- Asparagus: this is a great leaf to use because it’s super sturdy and will hold up to the moisture from your body without breaking down. It’s also very tender and easy to tear off pieces that are just right for wiping.
- Buttercups: not only does buttercup leave have a very similar appearance to toilet paper, but it also has the same texture as well! You can tear off as many pieces as you need with little effort.
- Dandelion Greens: these are great because they’re so tough and fibrous that they can stand up to the moisture coming from underneath your bottom without breaking down like other leaves might do. This makes them perfect for the job.
They are perfect for cleaning up after you’ve eaten something that’s a little too spicy for your system. They’re soft and absorbent and can handle whatever messes you make without being harsh on your skin. Plus, they smell great when they’re fresh!
So next time you go camping or hiking—or just need some extra toilet paper—try using corn husks instead of paper. You’ll never go back to paper again!
You can buy sponges at the store or make your own by soaking it in water and then squeezing it out until it’s soft enough to use as a toilet paper substitute. If going to the store or affording the sponges is an issue, you can simply turn to that mattress you don’t need any more instead of disposing it off. You can then cut it into smaller pieces and place them in a bucket, basket or a bag near the bathroom. Just be sure to have a bin for disposing them off inside the bathroom.
Cotton balls/old shirts/old socks
Or any other type of fabric you can find around your house (except for leather)
If you’re using cotton balls or shirts, cut them into small pieces or squares, so they’ll be easier to use as toilet paper once they get wet from sitting on the bowl too long! And always remember: If something gets wet in the bathroom, throw it away immediately because germs spread through the air quickly!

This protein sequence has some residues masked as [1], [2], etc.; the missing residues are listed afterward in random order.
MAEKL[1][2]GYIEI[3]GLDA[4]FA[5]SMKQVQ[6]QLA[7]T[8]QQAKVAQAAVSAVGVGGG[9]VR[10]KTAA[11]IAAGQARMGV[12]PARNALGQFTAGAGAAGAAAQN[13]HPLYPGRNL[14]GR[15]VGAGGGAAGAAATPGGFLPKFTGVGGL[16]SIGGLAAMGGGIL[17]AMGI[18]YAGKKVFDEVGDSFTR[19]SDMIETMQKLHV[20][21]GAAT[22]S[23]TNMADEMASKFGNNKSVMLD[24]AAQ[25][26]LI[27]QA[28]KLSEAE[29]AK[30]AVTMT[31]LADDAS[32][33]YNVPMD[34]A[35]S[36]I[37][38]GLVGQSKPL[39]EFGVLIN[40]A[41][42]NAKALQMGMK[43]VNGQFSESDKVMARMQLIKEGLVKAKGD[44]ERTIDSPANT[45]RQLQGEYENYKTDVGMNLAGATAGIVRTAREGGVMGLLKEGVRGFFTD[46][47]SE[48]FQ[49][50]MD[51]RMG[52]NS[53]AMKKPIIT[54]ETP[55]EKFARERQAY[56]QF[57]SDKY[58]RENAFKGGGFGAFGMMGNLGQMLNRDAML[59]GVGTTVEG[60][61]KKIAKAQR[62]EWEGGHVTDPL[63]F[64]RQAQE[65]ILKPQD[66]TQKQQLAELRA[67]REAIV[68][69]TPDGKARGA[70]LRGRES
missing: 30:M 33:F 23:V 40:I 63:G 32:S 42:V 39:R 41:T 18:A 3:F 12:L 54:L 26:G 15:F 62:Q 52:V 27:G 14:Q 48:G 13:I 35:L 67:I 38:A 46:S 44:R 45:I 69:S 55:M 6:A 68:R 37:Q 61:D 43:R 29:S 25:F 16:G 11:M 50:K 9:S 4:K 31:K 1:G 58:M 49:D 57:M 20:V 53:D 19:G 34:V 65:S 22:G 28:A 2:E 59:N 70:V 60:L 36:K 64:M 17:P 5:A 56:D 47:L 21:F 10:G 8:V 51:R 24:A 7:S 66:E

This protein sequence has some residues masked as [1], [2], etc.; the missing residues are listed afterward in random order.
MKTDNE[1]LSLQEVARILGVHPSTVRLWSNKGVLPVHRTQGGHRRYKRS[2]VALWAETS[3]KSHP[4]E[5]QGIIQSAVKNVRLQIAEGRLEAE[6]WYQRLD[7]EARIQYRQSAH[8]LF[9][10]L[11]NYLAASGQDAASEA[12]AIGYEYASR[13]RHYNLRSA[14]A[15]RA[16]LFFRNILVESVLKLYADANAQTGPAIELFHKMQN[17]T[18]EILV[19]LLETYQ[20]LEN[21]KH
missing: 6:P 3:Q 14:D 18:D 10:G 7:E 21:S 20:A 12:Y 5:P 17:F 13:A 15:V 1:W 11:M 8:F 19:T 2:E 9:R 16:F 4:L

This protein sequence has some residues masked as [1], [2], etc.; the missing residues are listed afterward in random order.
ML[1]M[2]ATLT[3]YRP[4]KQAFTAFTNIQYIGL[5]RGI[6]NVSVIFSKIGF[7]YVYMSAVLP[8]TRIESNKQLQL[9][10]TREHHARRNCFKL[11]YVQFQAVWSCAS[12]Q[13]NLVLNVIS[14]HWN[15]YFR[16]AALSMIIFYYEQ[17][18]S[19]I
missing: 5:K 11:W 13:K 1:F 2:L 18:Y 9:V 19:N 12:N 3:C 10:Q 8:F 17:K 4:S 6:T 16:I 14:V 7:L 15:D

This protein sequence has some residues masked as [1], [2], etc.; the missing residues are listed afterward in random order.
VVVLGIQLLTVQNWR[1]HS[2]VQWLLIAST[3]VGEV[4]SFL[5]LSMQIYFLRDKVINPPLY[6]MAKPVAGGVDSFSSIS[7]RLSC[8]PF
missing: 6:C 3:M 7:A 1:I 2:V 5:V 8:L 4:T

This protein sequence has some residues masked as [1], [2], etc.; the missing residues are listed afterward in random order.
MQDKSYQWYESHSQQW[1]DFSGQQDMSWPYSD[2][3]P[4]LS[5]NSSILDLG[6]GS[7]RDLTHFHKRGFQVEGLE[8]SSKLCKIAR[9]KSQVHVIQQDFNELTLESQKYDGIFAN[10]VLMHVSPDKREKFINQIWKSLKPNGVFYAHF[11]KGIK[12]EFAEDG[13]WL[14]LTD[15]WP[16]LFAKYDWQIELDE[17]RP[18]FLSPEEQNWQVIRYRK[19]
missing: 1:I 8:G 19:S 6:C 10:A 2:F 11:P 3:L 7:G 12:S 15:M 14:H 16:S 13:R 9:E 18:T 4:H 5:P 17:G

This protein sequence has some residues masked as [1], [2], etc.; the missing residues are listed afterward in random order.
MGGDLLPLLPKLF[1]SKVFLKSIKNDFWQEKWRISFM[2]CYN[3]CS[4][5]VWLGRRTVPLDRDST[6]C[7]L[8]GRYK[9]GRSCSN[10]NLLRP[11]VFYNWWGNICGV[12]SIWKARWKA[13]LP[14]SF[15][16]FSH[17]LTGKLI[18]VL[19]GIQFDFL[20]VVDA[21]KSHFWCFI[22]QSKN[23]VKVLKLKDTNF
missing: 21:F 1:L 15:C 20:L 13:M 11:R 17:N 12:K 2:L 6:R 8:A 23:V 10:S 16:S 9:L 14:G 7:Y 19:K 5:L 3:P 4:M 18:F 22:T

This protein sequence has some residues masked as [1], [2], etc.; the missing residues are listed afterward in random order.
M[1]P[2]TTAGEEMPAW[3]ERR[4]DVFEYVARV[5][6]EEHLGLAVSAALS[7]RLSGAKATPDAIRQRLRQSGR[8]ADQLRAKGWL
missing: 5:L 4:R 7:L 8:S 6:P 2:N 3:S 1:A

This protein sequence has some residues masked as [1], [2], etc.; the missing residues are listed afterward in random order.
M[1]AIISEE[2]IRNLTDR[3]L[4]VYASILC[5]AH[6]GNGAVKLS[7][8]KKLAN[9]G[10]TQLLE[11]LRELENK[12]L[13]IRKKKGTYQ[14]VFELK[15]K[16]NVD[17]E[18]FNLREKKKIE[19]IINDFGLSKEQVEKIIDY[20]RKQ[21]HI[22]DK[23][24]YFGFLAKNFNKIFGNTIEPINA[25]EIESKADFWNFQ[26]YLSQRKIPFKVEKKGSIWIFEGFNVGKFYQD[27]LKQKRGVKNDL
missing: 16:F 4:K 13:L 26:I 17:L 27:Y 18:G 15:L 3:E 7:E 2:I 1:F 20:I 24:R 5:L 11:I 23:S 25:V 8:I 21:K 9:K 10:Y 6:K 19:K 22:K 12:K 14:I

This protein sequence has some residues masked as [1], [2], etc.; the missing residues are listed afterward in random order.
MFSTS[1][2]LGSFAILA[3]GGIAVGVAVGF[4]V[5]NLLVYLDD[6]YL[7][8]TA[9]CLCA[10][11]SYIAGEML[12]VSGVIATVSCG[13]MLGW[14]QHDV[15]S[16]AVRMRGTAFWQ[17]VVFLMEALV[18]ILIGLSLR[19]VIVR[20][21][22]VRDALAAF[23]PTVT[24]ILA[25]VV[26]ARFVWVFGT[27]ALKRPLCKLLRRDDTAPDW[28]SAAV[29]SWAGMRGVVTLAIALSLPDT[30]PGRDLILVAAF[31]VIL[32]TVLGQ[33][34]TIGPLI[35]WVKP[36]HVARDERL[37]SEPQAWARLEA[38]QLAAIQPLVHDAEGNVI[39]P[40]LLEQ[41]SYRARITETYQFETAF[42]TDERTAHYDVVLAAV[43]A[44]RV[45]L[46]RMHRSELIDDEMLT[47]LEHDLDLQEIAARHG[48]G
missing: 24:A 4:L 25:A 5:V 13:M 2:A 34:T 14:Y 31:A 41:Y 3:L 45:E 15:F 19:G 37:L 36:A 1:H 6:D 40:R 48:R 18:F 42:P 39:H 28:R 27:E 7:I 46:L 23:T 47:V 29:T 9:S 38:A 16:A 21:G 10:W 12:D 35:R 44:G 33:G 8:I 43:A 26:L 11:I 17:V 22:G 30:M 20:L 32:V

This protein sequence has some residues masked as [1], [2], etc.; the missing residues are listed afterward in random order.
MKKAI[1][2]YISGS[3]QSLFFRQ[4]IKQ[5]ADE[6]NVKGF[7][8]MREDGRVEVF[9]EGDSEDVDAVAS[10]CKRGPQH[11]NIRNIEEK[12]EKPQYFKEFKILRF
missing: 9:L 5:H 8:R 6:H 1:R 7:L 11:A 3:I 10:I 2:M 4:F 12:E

Whether you are indoors or outdoors camping and hiking, you have no reason to panic if you just run out of toilet paper.
You can always improvise with whatever you have in the house, or what nature provides. Just be sure to use clean materials and ensure there are no wasps, bees, worms, or any insects on the leaves before using them.
You may also like:
Ingenious Ways To Use Toilet Paper Rolls That You Never Thought Of
How To Hide Your Valuables and Stockpile In Plain Sight When SHTF (Video)
The Lost SuperFoods: Book Review
If You Have This Plant in Your Backyard, You Will Never Run Out of Soap
Given that toilet paper was not event invented until 1857, it is a fairly modern day luxury. So, it seems inconceivable that a wide range of other alternatives did not exist in the millennia previous to the United States Civil War. Your article did not even explore the possibility of a bidet or bidet wand to use soap and water. After living in the Middle East for nearly a decade, our family largely converted to use of a bidet wand in lieu of toilet paper. This served us very well during the pandemic-related “Toilet Paper Crisis of 2020.”
Bidet Wands are affordable and easy to find via Amazon, Home Depot, or Lowes. Use of the bidet in conjunction with liquid soap, water, wash cloth, and hand towel provides a more sanitary and sustainable method to “finish up” with.
A Bidet generally works best with running water; however, one may use a “bird bath” method or deploy a gravity-fed water dispenser in the absence of reliable running water. In a pinch, a standard, thin-walled water bottle with a hole poked in the cap can be used a “squeeze-sprayer.”